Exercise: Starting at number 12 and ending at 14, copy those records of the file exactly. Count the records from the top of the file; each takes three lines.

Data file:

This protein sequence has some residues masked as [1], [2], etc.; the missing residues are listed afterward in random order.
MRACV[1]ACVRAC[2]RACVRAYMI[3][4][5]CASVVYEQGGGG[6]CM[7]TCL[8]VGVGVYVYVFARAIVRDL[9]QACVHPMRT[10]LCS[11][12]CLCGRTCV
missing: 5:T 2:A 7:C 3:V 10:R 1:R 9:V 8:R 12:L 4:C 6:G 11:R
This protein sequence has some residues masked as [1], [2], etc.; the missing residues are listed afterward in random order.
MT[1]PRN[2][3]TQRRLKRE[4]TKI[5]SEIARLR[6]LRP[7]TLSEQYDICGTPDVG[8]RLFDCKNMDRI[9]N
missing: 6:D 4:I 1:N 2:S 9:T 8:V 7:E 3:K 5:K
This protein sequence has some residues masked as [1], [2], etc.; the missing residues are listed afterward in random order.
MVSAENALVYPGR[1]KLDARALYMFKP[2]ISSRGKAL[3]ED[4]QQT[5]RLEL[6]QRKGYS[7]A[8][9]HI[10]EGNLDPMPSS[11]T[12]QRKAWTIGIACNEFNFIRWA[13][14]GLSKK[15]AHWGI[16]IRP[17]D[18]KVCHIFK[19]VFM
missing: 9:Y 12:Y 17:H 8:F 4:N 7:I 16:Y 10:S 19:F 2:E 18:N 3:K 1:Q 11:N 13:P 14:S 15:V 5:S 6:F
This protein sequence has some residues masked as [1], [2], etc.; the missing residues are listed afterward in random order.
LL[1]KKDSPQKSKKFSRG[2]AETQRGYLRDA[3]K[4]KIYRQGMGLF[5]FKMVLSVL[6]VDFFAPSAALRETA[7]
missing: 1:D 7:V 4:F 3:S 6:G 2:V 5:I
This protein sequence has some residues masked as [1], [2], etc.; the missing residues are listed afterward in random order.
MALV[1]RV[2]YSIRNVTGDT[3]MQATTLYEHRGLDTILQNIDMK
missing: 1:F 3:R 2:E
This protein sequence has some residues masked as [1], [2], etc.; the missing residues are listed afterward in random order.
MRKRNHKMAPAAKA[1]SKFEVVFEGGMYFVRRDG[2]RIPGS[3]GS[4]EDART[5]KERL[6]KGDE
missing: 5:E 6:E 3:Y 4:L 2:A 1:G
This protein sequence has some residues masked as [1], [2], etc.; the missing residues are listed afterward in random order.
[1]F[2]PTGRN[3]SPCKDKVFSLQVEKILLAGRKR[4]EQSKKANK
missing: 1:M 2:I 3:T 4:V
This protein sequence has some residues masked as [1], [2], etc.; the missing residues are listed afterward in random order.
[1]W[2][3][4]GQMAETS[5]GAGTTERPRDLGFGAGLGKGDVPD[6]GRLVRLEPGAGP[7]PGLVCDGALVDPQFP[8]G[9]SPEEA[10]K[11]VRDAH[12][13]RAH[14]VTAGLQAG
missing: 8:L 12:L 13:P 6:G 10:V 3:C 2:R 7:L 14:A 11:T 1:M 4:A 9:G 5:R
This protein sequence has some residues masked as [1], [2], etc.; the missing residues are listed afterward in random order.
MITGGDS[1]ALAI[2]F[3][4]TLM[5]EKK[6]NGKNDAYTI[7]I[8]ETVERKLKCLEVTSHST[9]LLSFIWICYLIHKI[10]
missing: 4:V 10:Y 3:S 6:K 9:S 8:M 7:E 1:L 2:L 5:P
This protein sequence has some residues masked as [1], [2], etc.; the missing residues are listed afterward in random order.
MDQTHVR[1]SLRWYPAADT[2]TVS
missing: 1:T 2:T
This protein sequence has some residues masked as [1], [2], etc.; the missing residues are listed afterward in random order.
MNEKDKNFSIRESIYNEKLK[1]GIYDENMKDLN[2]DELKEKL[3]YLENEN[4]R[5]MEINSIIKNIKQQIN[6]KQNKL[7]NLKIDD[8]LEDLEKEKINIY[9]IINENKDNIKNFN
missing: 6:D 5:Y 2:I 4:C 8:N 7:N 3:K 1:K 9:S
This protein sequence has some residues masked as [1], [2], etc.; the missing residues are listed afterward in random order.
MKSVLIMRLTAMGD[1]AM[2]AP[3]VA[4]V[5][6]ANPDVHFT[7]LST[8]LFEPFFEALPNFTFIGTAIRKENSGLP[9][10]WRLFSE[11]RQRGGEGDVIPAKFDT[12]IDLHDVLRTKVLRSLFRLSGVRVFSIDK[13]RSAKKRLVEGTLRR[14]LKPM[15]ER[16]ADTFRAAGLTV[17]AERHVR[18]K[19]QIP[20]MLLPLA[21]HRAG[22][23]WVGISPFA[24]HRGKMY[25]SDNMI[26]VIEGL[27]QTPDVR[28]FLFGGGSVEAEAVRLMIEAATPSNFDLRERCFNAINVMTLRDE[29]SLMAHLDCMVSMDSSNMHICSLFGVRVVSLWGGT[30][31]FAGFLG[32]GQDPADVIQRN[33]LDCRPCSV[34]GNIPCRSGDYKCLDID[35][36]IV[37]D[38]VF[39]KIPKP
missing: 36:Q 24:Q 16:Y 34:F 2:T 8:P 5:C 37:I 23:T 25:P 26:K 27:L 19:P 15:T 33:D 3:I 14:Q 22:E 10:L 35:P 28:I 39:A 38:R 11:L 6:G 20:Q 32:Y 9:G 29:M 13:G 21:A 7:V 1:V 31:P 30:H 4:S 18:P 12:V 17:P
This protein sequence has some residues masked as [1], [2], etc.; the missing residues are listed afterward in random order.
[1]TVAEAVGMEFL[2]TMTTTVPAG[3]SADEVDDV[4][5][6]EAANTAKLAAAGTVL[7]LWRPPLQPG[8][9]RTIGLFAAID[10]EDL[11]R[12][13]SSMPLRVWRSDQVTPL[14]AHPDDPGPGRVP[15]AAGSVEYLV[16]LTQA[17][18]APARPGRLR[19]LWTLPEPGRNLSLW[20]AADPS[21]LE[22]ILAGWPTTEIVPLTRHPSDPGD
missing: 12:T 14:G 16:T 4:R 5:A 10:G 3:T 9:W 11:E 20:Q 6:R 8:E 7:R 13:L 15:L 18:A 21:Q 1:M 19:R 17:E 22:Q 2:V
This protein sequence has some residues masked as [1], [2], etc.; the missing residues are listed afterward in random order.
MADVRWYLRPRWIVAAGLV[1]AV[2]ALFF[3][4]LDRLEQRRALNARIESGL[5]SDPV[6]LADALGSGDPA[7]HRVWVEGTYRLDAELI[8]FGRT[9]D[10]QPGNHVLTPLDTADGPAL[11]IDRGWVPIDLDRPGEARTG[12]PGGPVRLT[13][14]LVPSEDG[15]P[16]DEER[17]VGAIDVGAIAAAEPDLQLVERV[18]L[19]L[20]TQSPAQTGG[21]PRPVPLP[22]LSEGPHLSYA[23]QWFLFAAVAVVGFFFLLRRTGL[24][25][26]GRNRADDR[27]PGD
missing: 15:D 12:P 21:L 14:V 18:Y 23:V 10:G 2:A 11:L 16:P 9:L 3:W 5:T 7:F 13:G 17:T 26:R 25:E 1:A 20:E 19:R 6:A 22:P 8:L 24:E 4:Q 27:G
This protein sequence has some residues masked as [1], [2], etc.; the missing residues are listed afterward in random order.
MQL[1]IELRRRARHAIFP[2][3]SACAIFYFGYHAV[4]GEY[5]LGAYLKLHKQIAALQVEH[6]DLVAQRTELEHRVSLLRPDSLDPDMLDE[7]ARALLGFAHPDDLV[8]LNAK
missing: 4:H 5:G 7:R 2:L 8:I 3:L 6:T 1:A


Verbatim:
This protein sequence has some residues masked as [1], [2], etc.; the missing residues are listed afterward in random order.
MKSVLIMRLTAMGD[1]AM[2]AP[3]VA[4]V[5][6]ANPDVHFT[7]LST[8]LFEPFFEALPNFTFIGTAIRKENSGLP[9][10]WRLFSE[11]RQRGGEGDVIPAKFDT[12]IDLHDVLRTKVLRSLFRLSGVRVFSIDK[13]RSAKKRLVEGTLRR[14]LKPM[15]ER[16]ADTFRAAGLTV[17]AERHVR[18]K[19]QIP[20]MLLPLA[21]HRAG[22][23]WVGISPFA[24]HRGKMY[25]SDNMI[26]VIEGL[27]QTPDVR[28]FLFGGGSVEAEAVRLMIEAATPSNFDLRERCFNAINVMTLRDE[29]SLMAHLDCMVSMDSSNMHICSLFGVRVVSLWGGT[30][31]FAGFLG[32]GQDPADVIQRN[33]LDCRPCSV[34]GNIPCRSGDYKCLDID[35][36]IV[37]D[38]VF[39]KIPKP
missing: 36:Q 24:Q 16:Y 34:F 2:T 8:P 5:C 37:I 23:T 25:P 26:K 27:L 19:P 15:T 33:D 3:I 14:Q 22:E 10:L 35:P 28:I 39:A 38:R 11:L 6:G 20:Q 32:Y 9:G 29:M 13:G 21:A 7:V 1:V 31:P 30:H 4:S 18:P 12:V 17:P
This protein sequence has some residues masked as [1], [2], etc.; the missing residues are listed afterward in random order.
[1]TVAEAVGMEFL[2]TMTTTVPAG[3]SADEVDDV[4][5][6]EAANTAKLAAAGTVL[7]LWRPPLQPG[8][9]RTIGLFAAID[10]EDL[11]R[12][13]SSMPLRVWRSDQVTPL[14]AHPDDPGPGRVP[15]AAGSVEYLV[16]LTQA[17][18]APARPGRLR[19]LWTLPEPGRNLSLW[20]AADPS[21]LE[22]ILAGWPTTEIVPLTRHPSDPGD
missing: 12:T 14:G 16:T 4:R 5:A 10:G 3:T 9:W 11:E 20:Q 6:R 8:E 7:R 13:L 15:L 18:A 21:Q 1:M 19:R 17:E 22:Q 2:V
This protein sequence has some residues masked as [1], [2], etc.; the missing residues are listed afterward in random order.
MADVRWYLRPRWIVAAGLV[1]AV[2]ALFF[3][4]LDRLEQRRALNARIESGL[5]SDPV[6]LADALGSGDPA[7]HRVWVEGTYRLDAELI[8]FGRT[9]D[10]QPGNHVLTPLDTADGPAL[11]IDRGWVPIDLDRPGEARTG[12]PGGPVRLT[13][14]LVPSEDG[15]P[16]DEER[17]VGAIDVGAIAAAEPDLQLVERV[18]L[19]L[20]TQSPAQTGG[21]PRPVPLP[22]LSEGPHLSYA[23]QWFLFAAVAVVGFFFLLRRTGL[24][25][26]GRNRADDR[27]PGD
missing: 15:D 12:P 21:L 14:V 18:Y 23:V 10:G 2:A 11:L 16:P 9:L 3:W 5:T 7:F 13:G 17:T 26:R 25:E 1:A 20:E 19:R 6:A 22:P 8:L 24:E 4:Q 27:G